On top of the nitty-gritty writing you'll be doing, it's also important to have fun with it.  Make Pinterest boards for your books for visual aids, playlists relevant to your characters, and even write down quotes that seem relevant to your characters or your plot.  These will not only help you keep track of your goals, but also give you inspiration by bringing the characters outside of your head through external references.  On top of that, write one-shots about your characters to delve deeper into their backstory; give them meaning outside of the specific work you're planning, then allow readers just a tiny window into their backstory so they seem more realistic.  The better you understand your characters, the better your readers will understand them too.  While you don't have to publish your one-shots, keeping them around as references for characters may be helpful to your planning as well.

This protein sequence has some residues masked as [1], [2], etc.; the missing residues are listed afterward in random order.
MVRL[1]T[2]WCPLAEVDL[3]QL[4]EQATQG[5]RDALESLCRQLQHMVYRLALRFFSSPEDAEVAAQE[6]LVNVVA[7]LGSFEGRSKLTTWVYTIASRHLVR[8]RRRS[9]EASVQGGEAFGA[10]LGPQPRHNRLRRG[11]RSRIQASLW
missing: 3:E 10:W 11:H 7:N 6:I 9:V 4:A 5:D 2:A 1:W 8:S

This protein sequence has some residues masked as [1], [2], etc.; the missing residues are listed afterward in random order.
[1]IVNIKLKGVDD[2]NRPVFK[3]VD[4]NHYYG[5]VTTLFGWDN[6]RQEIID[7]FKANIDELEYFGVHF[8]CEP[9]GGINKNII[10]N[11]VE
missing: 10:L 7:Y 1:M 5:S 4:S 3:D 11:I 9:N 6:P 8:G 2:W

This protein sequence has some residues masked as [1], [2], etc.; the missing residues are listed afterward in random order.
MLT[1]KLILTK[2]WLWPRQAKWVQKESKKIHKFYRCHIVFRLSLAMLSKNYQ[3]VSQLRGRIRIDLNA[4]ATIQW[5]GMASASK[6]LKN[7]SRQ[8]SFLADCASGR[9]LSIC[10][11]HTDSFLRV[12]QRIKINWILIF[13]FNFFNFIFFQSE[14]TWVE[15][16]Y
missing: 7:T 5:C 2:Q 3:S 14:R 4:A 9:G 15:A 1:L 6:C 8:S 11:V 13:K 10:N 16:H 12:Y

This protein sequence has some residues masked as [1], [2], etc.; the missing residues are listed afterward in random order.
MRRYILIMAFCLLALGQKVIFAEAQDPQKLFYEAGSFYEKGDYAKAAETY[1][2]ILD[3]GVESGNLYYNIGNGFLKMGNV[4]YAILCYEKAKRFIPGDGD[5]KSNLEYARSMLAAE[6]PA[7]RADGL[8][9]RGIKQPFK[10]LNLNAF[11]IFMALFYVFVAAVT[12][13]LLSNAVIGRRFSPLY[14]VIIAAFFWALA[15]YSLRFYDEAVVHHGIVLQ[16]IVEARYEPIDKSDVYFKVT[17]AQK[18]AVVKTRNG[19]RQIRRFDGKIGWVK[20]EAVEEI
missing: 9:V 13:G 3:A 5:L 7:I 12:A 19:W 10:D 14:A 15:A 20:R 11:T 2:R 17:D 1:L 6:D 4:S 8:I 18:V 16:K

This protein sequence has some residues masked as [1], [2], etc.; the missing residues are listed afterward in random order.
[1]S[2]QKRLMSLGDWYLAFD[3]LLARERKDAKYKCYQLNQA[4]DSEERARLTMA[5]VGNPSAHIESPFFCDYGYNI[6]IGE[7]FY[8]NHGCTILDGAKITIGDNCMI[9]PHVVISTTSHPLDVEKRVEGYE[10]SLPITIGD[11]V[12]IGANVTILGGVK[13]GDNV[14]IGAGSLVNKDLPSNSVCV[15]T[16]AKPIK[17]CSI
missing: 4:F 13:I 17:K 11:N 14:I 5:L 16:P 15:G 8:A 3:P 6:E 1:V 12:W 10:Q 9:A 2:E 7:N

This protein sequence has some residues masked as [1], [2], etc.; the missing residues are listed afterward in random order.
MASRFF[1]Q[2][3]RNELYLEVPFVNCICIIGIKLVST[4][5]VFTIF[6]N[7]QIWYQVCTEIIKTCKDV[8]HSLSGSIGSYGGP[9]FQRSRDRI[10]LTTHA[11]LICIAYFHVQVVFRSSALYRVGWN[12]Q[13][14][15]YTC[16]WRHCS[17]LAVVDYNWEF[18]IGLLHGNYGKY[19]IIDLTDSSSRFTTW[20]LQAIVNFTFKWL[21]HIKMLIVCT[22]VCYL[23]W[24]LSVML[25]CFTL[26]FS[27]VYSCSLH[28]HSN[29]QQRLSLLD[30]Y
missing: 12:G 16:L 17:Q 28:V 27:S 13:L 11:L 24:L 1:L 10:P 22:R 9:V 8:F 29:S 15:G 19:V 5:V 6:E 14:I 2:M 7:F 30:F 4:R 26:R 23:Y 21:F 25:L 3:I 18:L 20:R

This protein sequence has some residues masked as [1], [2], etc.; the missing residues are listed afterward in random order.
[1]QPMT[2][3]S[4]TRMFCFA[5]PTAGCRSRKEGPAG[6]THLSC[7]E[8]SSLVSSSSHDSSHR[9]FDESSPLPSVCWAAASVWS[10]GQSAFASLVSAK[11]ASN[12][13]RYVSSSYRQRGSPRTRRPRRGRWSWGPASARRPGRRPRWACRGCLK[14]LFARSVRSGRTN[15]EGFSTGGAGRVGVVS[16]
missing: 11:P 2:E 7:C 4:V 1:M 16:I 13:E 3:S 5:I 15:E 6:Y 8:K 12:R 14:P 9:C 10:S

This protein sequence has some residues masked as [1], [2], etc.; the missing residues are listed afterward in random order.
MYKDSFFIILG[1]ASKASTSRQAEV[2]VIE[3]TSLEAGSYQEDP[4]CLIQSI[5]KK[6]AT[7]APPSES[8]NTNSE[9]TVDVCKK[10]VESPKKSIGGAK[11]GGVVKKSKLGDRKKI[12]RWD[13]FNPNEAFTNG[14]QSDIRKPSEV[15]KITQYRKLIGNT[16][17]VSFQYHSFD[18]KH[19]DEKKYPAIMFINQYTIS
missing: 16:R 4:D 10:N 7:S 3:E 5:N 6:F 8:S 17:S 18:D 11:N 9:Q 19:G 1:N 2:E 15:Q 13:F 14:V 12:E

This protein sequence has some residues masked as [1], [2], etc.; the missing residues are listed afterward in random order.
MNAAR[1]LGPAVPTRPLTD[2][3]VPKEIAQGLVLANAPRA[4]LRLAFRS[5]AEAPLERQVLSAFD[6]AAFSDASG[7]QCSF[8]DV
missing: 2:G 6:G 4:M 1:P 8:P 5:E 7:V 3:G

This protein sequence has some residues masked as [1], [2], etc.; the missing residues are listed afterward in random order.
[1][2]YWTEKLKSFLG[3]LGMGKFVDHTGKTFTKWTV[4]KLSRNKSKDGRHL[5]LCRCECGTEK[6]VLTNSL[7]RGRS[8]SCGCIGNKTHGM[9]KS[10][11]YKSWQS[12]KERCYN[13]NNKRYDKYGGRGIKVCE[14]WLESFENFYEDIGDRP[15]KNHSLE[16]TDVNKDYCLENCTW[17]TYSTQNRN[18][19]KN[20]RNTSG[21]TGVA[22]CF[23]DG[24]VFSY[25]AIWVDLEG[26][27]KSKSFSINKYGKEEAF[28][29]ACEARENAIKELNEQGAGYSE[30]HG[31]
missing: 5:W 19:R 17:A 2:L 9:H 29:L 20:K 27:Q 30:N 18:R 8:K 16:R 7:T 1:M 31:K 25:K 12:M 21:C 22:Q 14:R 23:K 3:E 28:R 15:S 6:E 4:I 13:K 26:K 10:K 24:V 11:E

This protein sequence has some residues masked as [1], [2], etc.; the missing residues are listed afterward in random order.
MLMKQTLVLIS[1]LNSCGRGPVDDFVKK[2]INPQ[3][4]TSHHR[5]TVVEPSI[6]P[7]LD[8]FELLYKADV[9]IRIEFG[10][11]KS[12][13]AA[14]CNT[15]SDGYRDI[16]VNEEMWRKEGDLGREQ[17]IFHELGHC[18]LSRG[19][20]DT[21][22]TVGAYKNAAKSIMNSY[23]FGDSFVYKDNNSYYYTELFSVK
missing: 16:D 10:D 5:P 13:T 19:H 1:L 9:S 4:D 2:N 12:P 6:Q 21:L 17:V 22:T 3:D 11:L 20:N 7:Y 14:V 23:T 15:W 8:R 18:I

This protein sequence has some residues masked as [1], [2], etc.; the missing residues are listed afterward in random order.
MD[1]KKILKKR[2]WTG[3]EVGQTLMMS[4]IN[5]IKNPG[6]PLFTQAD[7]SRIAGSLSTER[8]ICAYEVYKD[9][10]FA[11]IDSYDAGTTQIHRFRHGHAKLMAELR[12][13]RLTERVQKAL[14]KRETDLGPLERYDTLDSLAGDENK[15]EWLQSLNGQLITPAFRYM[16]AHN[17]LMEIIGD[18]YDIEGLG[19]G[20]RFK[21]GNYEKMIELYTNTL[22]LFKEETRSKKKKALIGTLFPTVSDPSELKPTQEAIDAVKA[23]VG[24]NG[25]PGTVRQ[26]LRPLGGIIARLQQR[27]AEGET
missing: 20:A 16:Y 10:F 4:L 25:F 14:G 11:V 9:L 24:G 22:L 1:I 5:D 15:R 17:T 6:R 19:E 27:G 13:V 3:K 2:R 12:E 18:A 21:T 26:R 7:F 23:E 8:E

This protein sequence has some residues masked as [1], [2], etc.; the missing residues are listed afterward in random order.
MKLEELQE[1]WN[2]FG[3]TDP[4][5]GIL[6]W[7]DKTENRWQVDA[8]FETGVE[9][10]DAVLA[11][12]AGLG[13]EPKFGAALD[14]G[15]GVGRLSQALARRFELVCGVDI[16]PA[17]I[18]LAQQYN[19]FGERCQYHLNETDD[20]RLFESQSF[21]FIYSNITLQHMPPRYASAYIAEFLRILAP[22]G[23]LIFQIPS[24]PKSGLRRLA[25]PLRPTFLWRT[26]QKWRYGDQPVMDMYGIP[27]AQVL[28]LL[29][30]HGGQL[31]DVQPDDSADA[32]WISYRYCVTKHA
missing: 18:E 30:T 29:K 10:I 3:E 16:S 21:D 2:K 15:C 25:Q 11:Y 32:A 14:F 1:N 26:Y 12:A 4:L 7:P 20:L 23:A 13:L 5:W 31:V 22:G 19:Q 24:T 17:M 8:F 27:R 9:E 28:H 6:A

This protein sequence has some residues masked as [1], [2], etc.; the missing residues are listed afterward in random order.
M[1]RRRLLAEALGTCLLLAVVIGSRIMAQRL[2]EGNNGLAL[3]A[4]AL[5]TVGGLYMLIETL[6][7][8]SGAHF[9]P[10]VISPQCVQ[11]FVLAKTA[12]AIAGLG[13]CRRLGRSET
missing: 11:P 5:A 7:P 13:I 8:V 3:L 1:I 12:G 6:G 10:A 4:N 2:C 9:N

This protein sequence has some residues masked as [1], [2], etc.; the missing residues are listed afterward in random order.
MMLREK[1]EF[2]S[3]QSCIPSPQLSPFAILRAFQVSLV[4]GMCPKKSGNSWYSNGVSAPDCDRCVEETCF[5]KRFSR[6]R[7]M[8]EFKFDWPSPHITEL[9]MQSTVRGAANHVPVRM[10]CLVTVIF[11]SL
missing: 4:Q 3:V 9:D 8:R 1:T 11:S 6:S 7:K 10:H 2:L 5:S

Your best bet for writing a series, however, is to see how the experts have done it.  Read a lot of series and standalone books so you can decipher the important structural differences between books of a series and standalone ones.  Think about why these books are successful or impact you as a reader, and try to incorporate those values into your own writing.  Conversely, if you find a book that isn't particularly fantastic, consider why it wasn't successful.  Reading is as important to a writer as writing is; through reading we can understand our audience and how to improve our own writing, whether we've been doing it for years or days. 

What are some of the ways you prepare for writing the future books in a series?